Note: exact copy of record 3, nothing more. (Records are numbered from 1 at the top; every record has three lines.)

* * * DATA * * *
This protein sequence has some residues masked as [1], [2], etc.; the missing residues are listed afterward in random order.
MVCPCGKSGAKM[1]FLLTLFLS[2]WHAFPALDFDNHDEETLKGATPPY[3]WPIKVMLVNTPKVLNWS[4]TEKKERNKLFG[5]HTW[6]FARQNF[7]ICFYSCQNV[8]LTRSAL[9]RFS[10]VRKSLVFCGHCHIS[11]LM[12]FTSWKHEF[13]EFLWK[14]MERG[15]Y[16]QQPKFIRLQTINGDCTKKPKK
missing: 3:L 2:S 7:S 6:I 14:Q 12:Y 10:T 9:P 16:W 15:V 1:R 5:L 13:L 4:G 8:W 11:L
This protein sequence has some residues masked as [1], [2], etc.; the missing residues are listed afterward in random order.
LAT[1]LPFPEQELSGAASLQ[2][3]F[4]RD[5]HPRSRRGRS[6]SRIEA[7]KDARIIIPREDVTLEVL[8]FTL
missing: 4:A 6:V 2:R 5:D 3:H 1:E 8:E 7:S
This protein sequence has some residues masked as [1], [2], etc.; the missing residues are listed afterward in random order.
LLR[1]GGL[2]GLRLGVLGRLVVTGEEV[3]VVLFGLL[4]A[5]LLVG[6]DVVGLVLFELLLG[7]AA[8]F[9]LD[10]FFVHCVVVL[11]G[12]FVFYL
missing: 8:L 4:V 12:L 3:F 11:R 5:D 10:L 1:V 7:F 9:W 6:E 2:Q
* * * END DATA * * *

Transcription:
This protein sequence has some residues masked as [1], [2], etc.; the missing residues are listed afterward in random order.
LLR[1]GGL[2]GLRLGVLGRLVVTGEEV[3]VVLFGLL[4]A[5]LLVG[6]DVVGLVLFELLLG[7]AA[8]F[9]LD[10]FFVHCVVVL[11]G[12]FVFYL
missing: 8:L 4:V 12:L 3:F 11:R 5:D 10:L 1:V 7:F 9:W 6:E 2:Q